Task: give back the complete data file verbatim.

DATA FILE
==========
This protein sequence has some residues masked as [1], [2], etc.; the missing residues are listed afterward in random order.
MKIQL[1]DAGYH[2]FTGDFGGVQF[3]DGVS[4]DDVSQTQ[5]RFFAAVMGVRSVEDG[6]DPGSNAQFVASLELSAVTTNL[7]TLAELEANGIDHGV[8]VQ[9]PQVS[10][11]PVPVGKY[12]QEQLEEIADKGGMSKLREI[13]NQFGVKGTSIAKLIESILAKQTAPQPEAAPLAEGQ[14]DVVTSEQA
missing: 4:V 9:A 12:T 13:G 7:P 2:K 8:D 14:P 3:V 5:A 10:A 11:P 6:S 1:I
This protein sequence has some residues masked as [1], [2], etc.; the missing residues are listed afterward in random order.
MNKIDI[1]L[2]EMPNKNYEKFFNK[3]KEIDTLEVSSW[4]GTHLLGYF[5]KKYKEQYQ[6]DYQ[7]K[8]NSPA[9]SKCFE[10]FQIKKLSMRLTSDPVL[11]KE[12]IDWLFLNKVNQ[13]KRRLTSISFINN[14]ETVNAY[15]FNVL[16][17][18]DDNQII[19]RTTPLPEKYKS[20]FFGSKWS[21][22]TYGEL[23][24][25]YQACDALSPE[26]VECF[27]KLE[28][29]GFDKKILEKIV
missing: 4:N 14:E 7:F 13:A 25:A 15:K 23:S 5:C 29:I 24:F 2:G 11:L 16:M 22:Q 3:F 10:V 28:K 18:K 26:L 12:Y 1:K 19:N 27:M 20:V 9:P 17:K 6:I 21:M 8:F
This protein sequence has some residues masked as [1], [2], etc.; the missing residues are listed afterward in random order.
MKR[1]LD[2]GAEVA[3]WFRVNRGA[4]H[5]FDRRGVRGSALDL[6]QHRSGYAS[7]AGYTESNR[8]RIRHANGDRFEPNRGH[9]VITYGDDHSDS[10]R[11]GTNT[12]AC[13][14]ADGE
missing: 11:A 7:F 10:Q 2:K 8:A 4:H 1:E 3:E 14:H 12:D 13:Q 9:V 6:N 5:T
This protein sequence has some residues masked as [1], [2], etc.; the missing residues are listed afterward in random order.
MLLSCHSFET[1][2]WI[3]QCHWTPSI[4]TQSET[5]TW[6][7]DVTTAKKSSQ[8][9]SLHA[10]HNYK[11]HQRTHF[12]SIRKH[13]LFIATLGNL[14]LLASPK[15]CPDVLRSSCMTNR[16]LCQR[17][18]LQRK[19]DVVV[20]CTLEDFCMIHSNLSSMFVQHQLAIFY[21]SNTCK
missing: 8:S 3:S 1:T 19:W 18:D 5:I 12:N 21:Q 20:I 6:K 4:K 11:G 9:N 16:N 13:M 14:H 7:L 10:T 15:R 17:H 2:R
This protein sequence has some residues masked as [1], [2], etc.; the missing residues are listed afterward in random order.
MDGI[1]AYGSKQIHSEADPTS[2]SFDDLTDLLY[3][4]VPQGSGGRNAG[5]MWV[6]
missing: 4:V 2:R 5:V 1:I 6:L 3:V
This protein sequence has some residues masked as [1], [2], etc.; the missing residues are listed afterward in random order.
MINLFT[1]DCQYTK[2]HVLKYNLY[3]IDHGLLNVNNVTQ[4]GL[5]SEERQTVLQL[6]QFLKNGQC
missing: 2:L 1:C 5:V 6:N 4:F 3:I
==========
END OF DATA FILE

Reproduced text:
This protein sequence has some residues masked as [1], [2], etc.; the missing residues are listed afterward in random order.
MKIQL[1]DAGYH[2]FTGDFGGVQF[3]DGVS[4]DDVSQTQ[5]RFFAAVMGVRSVEDG[6]DPGSNAQFVASLELSAVTTNL[7]TLAELEANGIDHGV[8]VQ[9]PQVS[10][11]PVPVGKY[12]QEQLEEIADKGGMSKLREI[13]NQFGVKGTSIAKLIESILAKQTAPQPEAAPLAEGQ[14]DVVTSEQA
missing: 4:V 9:A 12:T 13:G 7:P 2:K 8:D 14:P 3:V 5:A 10:A 11:P 6:S 1:I
This protein sequence has some residues masked as [1], [2], etc.; the missing residues are listed afterward in random order.
MNKIDI[1]L[2]EMPNKNYEKFFNK[3]KEIDTLEVSSW[4]GTHLLGYF[5]KKYKEQYQ[6]DYQ[7]K[8]NSPA[9]SKCFE[10]FQIKKLSMRLTSDPVL[11]KE[12]IDWLFLNKVNQ[13]KRRLTSISFINN[14]ETVNAY[15]FNVL[16][17][18]DDNQII[19]RTTPLPEKYKS[20]FFGSKWS[21][22]TYGEL[23][24][25]YQACDALSPE[26]VECF[27]KLE[28][29]GFDKKILEKIV
missing: 4:N 14:E 7:F 13:A 25:A 15:K 23:S 5:C 29:I 24:F 2:G 11:L 16:M 22:Q 3:F 10:V 28:K 18:K 26:L 12:Y 1:K 19:N 27:M 20:V 9:P 17:K 6:I 21:M 8:F
This protein sequence has some residues masked as [1], [2], etc.; the missing residues are listed afterward in random order.
MKR[1]LD[2]GAEVA[3]WFRVNRGA[4]H[5]FDRRGVRGSALDL[6]QHRSGYAS[7]AGYTESNR[8]RIRHANGDRFEPNRGH[9]VITYGDDHSDS[10]R[11]GTNT[12]AC[13][14]ADGE
missing: 11:A 7:F 10:Q 2:K 8:A 4:H 1:E 3:E 14:H 12:D 13:Q 9:V 6:N 5:T
This protein sequence has some residues masked as [1], [2], etc.; the missing residues are listed afterward in random order.
MLLSCHSFET[1][2]WI[3]QCHWTPSI[4]TQSET[5]TW[6][7]DVTTAKKSSQ[8][9]SLHA[10]HNYK[11]HQRTHF[12]SIRKH[13]LFIATLGNL[14]LLASPK[15]CPDVLRSSCMTNR[16]LCQR[17][18]LQRK[19]DVVV[20]CTLEDFCMIHSNLSSMFVQHQLAIFY[21]SNTCK
missing: 8:S 3:S 1:T 19:W 18:D 5:I 12:N 21:Q 20:I 6:K 4:K 11:G 9:N 16:N 13:M 14:H 7:L 10:T 15:R 17:H 2:R
This protein sequence has some residues masked as [1], [2], etc.; the missing residues are listed afterward in random order.
MDGI[1]AYGSKQIHSEADPTS[2]SFDDLTDLLY[3][4]VPQGSGGRNAG[5]MWV[6]
missing: 4:V 2:R 5:V 1:I 6:L 3:V
This protein sequence has some residues masked as [1], [2], etc.; the missing residues are listed afterward in random order.
MINLFT[1]DCQYTK[2]HVLKYNLY[3]IDHGLLNVNNVTQ[4]GL[5]SEERQTVLQL[6]QFLKNGQC
missing: 2:L 1:C 5:V 6:N 4:F 3:I